Between my high school boy crush and the man I wisely married, two men stand out. The first was the love of my life. Yes, it sounds trite, but he is, and ever will be, exactly that. Dopamine and serotonin flowed through my veins and I was deeply (foolishly) in love.

We met soon after he returned from Vietnam. He was a medic there. I don’t recall how I know this. I don’t think I asked. I don’t know where he served; I don’t know for how long; I don’t know what happened while he was there. I never asked him. I almost asked. I considered it, briefly.

We had driven to San Francisco to visit a friend from his time in Vietnam. They stayed up late talking. and, when he crawled into his sleeping bag next to me, I tried to get close. “Not tonight,” he said. I could feel his angst. It was palpable. But “not tonight” seemed to me like “don’t ask.” So I never did.

Now, let me get honest. Looking back, I realize that for all my love of him, it was really about me. I was twenty-one, and, like Joe, the soldier battling Agent Orange, said—the questions were hard.

I was looking for fairytales. I wanted to be loved. What I didn’t get, what eluded me, was that love (not the dopamine-high version of it) comes of understanding. And to understand, you need to ask. I regret never asking. I regret never asking him many things. It kills me to realize that I burned for love of him but never really knew him. So how can I call that love?

Anyway, I said there were two men. The second came of my imperfect, broken attempt to rid my heart of the first. Leaving the first, which I somehow construed as being left, tore me apart. I was an emotional basket case pretending to be free. The second man was my maybe.

He had also recently returned from Vietnam. An artist, talented beyond measure, he showed me his sketches from overseas. They were heart-wrenching depictions. Personal. One lives forever inside me—a young Vietnamese girl, only her face, looking up with haunted eyes. It was a perfect time to talk about his time there. I let it slip away.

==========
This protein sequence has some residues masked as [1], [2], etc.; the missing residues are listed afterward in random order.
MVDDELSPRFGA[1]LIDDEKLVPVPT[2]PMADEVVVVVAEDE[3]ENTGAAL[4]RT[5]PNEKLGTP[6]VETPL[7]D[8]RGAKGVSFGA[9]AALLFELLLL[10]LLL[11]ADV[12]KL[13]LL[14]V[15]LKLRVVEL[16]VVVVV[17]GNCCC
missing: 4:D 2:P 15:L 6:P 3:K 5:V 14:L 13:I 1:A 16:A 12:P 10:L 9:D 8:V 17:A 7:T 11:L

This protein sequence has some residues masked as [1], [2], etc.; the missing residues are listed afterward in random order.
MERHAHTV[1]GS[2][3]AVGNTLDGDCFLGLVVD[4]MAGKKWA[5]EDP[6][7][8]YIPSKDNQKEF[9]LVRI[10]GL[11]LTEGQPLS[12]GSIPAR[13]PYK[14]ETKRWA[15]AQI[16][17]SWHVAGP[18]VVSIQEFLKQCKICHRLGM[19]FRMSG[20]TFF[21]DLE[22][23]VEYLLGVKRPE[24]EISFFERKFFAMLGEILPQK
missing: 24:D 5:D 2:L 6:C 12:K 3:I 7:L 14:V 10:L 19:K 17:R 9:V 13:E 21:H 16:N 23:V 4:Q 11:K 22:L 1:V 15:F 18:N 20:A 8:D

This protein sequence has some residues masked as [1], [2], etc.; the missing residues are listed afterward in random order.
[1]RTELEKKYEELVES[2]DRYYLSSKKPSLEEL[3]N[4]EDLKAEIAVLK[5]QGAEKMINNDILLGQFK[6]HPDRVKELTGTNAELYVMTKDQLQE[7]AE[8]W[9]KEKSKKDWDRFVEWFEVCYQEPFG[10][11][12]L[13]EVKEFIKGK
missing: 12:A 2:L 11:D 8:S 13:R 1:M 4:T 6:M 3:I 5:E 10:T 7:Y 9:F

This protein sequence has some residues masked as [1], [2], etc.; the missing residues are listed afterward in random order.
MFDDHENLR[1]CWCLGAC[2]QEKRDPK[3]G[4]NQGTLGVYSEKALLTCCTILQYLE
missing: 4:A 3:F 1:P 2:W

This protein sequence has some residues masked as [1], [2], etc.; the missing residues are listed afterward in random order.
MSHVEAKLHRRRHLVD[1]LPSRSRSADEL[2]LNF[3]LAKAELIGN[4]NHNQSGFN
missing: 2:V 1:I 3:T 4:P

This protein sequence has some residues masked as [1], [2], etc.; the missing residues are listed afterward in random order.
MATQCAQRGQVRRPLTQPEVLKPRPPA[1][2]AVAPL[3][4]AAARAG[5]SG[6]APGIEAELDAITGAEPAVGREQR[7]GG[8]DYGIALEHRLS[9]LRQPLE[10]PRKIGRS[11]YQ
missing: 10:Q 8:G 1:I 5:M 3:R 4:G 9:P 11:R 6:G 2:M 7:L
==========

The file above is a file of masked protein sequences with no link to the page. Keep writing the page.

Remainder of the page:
Recently, I reconnected. I hinted that I’d love to have coffee some time, but fell back into some old silliness and never explained why. Besides, how do you explain that you want to ask hard questions—by e-mail? And why? To close a chapter in MY life? To finish something left undone? To do it right?

Admittedly, my questions might have been (and might now be) sidestepped, evaded, or rejected as too intimate. I might have been told “not now.” I may be the wrong person to even ask. Someone with more courage—a friend, a loved one, a practitioner at a cancer center—may have posed the questions and they might have answered. I hope so. Their stories are important.

Near the end of Scattering the heroine says,

“…for the things I did not do, out of fear or ignorance or both, for all those lost opportunities, I do hope time forgives me.”

Those words didn’t come out of nowhere. So…

Tell me about the time you served. Where did you go? What did you do? What was it like? How did you feel? And how did it change you? (Not “Did it change you?” It changed you. So, how?)

I’m finally asking, now, and I’m sorry I waited.

Photo acknowledgement: Twentieth Century “Angel of Mercy” — D. R. Howe (Glencoe, MN) treats the wounds of Private First Class D. A. Crum (New Brighton, PA), “H” Company, 2nd Battalion, Fifth Marine Regiment, during Operation Hue City. National Archives #532484 Marine Corp photo [wikimedia.org]